I read this story as a reprint in Marvel Tales and I don’t think they printed this final page!

Can anyone confirm this? What the heck were they thinking?

Reading it for the first time, it’s a great scene!

They sort of referenced it a couple of years later in the last issue of the original Jackal/Gwen/Clone story, with an epilogue in MJ’s apartment where Peter closed the door (which they DID reprint in Marvel Tales, if I recall correctly).

This shows the motivation of writers to want to turn back the clock on the marriage: they want to be able to write the sort of love-and-loss scenes Conway wrote, comedic or tragic. And they have gotten to do that a lot lately – check out the last few issues of Amazing Spider-Man, or the next one I’m sure.

That said it’s a lot smarter to keep writing a character that America knows to be married (thanks to the movies) as married, and let character changes like that stick.

This scene is even more beautiful when we take into account how Conway finishes his run on AMZ.
After letting Gwen go for the second time, Peter returns home and finds MJ there. He says he is happy to find her there. MJ asks just how happy he is and Pete tells her that he will just show how happy and closes the door. Everything comes full circle.
Perfect.
Probably my favourite run on AMZ. (along with Stern/JR jr)

If you think about it….the beauty of the page is that it’s not over captionized….you see the last three panels as wordless drama…the writer/artist is complimenting the intelligence of the reader…you didn’t see that too often back then…but to nitpick, the cation -“For a moment she hesitates by the door – and then”…is really unnecessary as well…we SEE that happening…it’s soap opera , yes…but WHAT SOAP OPERA!!!!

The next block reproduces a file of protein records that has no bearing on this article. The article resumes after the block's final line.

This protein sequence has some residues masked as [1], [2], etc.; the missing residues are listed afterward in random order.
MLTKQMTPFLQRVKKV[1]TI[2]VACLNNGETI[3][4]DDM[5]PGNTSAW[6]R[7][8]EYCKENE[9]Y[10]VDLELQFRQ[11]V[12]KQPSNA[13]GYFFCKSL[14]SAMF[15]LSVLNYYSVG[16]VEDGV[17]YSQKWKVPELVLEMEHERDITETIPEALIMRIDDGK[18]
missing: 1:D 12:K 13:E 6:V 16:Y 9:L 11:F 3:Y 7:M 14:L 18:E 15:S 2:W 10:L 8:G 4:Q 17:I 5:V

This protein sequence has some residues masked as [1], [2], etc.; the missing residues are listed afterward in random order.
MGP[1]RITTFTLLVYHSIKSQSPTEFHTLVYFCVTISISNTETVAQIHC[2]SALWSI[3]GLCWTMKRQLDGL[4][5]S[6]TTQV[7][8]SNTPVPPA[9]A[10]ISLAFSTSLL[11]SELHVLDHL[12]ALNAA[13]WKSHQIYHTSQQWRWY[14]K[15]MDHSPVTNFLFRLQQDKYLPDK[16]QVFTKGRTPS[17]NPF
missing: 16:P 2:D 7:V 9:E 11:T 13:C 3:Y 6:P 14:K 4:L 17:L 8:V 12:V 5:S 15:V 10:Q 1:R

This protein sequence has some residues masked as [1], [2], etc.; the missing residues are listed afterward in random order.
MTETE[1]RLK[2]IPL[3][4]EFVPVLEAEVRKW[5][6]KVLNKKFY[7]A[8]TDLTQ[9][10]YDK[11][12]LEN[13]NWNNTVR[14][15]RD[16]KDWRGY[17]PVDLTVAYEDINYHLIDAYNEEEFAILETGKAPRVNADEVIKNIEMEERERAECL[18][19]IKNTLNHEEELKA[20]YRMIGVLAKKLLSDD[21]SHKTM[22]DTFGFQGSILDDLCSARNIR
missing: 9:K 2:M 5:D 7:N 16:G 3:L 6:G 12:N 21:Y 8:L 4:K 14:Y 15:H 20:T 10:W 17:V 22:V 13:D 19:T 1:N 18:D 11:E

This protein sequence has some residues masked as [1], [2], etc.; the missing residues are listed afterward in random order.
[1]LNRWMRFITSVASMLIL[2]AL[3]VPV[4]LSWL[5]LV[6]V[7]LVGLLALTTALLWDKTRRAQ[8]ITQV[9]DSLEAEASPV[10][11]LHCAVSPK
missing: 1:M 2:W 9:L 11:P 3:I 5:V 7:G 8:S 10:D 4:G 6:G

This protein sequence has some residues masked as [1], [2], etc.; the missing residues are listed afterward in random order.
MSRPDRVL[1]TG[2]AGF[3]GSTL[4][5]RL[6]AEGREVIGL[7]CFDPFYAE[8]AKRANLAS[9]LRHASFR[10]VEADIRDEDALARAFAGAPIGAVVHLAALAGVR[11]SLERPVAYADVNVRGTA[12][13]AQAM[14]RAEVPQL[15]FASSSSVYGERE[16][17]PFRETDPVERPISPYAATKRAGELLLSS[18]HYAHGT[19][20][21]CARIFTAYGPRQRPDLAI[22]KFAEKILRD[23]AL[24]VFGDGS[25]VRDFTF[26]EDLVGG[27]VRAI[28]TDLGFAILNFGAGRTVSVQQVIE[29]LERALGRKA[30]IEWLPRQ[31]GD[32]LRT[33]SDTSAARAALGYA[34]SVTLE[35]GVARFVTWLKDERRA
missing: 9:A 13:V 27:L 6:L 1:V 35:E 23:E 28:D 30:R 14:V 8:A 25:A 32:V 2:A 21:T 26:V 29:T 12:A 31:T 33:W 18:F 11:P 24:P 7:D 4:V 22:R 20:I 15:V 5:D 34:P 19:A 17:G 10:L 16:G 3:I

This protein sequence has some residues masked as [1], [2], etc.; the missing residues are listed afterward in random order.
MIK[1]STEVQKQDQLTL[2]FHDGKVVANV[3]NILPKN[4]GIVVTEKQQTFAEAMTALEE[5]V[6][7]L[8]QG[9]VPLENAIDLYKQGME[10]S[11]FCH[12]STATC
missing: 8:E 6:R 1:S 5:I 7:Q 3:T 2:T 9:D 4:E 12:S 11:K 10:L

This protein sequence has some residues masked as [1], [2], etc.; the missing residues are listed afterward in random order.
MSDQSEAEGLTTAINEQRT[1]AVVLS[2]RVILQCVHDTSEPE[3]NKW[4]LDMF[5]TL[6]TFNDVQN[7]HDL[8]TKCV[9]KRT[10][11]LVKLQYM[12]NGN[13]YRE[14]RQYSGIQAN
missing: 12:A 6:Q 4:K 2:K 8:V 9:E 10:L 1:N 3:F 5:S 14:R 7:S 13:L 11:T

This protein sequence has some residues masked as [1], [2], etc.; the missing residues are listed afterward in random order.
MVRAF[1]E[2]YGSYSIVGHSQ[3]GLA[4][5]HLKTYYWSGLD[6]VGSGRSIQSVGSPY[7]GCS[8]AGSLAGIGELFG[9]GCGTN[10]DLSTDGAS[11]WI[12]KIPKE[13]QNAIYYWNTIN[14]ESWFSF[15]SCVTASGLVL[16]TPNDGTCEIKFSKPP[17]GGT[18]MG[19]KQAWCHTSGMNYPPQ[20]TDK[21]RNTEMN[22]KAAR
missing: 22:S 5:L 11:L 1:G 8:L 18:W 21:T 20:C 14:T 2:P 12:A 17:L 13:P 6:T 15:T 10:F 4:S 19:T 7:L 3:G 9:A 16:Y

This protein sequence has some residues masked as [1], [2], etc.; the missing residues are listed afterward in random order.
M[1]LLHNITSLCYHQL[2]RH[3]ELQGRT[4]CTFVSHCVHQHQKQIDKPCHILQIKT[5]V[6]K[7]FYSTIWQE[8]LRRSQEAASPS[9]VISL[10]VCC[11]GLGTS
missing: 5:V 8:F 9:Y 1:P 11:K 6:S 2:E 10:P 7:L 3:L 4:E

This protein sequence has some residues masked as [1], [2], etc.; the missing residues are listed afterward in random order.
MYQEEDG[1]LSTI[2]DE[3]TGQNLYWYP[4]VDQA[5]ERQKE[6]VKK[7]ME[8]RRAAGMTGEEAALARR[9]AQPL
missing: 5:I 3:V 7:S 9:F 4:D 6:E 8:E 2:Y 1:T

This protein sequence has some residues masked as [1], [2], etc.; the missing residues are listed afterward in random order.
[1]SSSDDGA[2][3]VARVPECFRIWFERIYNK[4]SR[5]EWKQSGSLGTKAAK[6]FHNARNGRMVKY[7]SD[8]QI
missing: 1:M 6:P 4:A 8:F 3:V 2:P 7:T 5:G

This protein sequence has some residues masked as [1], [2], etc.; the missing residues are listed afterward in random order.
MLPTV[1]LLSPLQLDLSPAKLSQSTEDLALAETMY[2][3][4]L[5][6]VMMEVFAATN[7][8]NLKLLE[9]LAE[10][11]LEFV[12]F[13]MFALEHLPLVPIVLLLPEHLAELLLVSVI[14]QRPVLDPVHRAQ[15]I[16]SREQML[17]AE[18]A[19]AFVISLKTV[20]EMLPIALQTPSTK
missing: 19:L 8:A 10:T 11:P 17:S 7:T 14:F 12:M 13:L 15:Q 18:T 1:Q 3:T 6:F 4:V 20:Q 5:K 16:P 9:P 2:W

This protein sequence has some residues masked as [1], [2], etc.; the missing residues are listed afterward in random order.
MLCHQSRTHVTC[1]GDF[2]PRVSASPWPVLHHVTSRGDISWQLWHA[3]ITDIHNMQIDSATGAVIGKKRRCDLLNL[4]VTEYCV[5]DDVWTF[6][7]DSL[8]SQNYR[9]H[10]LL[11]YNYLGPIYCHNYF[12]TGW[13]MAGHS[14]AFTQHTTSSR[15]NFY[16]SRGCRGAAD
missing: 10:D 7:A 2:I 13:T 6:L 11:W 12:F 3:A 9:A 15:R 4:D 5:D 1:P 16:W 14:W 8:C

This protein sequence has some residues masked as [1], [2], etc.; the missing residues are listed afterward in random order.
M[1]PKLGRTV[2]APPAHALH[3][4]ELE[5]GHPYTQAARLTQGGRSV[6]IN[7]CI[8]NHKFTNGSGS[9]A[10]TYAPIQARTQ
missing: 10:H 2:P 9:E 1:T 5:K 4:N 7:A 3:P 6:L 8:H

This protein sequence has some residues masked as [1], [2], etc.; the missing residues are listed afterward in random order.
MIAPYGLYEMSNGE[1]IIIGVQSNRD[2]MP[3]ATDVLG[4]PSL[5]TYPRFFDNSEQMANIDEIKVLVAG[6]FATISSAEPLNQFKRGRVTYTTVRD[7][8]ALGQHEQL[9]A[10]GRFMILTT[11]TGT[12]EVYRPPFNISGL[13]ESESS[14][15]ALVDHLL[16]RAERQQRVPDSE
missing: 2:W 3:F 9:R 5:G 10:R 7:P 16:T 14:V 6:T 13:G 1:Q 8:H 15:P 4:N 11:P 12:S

Marvel at it’s very best….stuff like this justified my hatred of DC as infantile competition
Brian, this is the column I look forward on your site every day…thanks.
Are you open to ideas/suggestions for other story lines as well?

I get all of MJ’s emotion in each panel except the last one. Her facial expression looks *exactly* like the Stepmother from Disney’s Cinderella when she locks Cinderella in her room.

I just want to know how many issues this story would take if written today. Six? Eight? it’s own mini? What happened to concisely telling a story? Not saying every issue should be a one off because I love story arcs, but this would have taken at least four issues today.

I also love the use of “CLICK” in the last panel–I believe it’s the same orange color as the infamous “SNAP” from the previous issue. Yet here it signifies coming together instead of breaking apart.

When I look at and read such a well designed, laid out and drawn page like this, that’s essentially just two characters talk, brings out just how disappointing many modern day comics and comic artists are these days.

Kane (and Romita) don’t waste a panel and never resort to “cheats” like talking heads or copied panels that so many seem to stoop to these days. They also don’t over animate or over emote their drawings. And the subtle closing of the door leaves what will happen next to these two characters entirely of the mind of the reader.

Man, I really miss buying and reading new work each month from great pro’s like Kane & Romita.